Even if you should wish to escape the hustle and bustle, relaxation is only 30 minutes away on the 333 bus.

Dramatic coastline stretches along the length of Sydney’s Eastern Suburbs, blessed with sunkissed beaches such as Bondi and Coogee. Why, you may wonder, would you ever want to leave?

After calling Sydney home for the past 8 months, Eibhlis Gale-Coleman shares her top day trips to lure you away from the ‘Emerald City’. 


1. The Blue Mountains

Approximately 50 kilometres west of Sydney, lies the blue tinged mountainous region of the Blue Mountains National Park.

The area is densely populated with Eucalyptus trees – which cause the optical illusion of a blue haze. Home to the famous rock formation of ‘The Three Sisters’, the mountains make an ideal day trip for those wanting to try some real ‘Aussie’ bushwalks and get back to nature. 

A day trip to the Blue Mountains can be adapted for families or those who don’t want to trek the longer bush walks by visiting ScenicWorld. ScenicWorld has a series of cable cars and lifts to allow visitors to interact with the National Park in a more novel way.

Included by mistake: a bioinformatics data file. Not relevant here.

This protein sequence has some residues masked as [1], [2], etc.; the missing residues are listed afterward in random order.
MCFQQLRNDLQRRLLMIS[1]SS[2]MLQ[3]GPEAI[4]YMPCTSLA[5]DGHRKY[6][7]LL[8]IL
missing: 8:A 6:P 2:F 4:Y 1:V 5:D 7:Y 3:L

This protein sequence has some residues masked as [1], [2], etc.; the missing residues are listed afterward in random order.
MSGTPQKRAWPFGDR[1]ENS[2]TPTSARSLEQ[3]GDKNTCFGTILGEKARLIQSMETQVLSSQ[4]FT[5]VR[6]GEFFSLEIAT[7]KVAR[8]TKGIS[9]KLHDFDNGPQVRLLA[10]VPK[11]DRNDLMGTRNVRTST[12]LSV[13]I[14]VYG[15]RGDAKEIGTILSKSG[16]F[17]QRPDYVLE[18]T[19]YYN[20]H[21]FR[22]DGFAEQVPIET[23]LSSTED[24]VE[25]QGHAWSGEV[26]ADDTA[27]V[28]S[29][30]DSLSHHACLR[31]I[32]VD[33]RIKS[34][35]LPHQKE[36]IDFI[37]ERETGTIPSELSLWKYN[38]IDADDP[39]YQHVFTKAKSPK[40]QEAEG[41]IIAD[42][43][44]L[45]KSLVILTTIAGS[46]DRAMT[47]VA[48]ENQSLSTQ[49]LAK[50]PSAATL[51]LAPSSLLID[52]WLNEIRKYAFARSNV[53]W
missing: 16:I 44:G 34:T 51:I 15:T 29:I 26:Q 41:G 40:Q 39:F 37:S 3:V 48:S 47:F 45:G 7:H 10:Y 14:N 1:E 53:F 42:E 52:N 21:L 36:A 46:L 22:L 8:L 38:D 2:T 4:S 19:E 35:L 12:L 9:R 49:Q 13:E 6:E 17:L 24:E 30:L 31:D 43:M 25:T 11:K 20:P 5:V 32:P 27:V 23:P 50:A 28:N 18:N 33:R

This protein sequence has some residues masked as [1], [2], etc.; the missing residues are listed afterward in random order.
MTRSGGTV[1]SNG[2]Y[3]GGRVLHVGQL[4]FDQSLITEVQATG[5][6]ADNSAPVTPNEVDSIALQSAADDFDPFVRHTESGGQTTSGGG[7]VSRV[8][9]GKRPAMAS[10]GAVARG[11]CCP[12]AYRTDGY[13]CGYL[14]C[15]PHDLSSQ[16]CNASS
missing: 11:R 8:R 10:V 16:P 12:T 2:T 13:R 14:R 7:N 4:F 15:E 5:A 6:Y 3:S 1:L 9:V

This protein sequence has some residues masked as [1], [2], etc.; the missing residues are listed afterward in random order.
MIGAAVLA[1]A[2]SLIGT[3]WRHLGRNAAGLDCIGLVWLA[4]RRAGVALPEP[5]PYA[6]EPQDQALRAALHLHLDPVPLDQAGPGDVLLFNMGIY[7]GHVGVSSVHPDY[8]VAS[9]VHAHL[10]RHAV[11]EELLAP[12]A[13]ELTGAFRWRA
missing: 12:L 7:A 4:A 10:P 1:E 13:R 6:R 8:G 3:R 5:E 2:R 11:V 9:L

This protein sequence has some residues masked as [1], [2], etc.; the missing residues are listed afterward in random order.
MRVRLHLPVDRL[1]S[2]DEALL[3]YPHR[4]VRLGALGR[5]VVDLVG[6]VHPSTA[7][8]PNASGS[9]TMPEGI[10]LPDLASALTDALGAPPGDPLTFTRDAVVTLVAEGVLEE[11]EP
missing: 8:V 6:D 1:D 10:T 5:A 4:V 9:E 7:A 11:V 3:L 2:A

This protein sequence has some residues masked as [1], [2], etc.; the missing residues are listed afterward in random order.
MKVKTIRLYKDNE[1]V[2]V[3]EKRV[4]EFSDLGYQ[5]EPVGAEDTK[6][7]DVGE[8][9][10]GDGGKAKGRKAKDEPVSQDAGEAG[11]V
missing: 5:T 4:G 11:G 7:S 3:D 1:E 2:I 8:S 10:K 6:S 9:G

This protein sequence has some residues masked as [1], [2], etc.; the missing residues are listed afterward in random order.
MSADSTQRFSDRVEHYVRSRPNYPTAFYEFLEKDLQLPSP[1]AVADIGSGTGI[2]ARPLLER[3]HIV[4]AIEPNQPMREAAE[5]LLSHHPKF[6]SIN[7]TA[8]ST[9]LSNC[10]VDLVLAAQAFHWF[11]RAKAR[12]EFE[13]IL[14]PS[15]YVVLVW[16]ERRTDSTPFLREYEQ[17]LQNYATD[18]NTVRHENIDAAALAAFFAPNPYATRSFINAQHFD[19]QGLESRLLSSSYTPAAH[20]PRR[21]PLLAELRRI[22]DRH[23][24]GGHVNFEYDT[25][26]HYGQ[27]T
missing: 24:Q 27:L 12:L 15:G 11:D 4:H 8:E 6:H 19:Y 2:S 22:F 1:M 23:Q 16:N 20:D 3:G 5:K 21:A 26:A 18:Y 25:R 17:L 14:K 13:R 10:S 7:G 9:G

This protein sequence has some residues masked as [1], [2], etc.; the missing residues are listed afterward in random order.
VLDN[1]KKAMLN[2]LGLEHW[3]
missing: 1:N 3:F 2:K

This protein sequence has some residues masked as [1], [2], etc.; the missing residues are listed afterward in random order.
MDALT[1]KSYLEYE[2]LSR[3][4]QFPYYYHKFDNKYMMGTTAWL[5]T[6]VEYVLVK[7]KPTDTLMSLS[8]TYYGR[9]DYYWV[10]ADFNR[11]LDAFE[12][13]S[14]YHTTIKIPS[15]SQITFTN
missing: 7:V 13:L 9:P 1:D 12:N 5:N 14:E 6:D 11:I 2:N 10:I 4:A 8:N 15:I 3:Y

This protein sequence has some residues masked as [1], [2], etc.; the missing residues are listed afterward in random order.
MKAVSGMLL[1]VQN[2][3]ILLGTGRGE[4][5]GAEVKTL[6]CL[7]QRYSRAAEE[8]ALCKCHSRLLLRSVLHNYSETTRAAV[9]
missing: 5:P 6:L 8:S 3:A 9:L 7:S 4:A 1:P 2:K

Although tickets are slightly pricey - $44 for a single adult – you have unlimited use of the rides. The amusement park also hosts the world’s steepest incline railway and a glass-floored Skyway ride for its thrill-seeking visitors. 

This is easily one of the top things to do on the east coast of Australia.


For a leisurely stroll or browse, the area is dotted with country villages and towns. Katoomba is closest to the ‘Three Sisters’ and is popular amongst tourists.

The Yellow Deli is a hippie styled café offering quirky beverages such as dandelion lattes. Its interior is designed like a treehouse and it makes for a pleasant and memorable dining experience.

Katoomba is also home to a ‘Street Art Walk’ which can be found along Beverly Place. 


2. Kiama


A gorgeous seaside escape popular amongst tourists and locals, Kiama is famous for its Blowhole – a natural phenomenon caused by a cavity in the cliffs.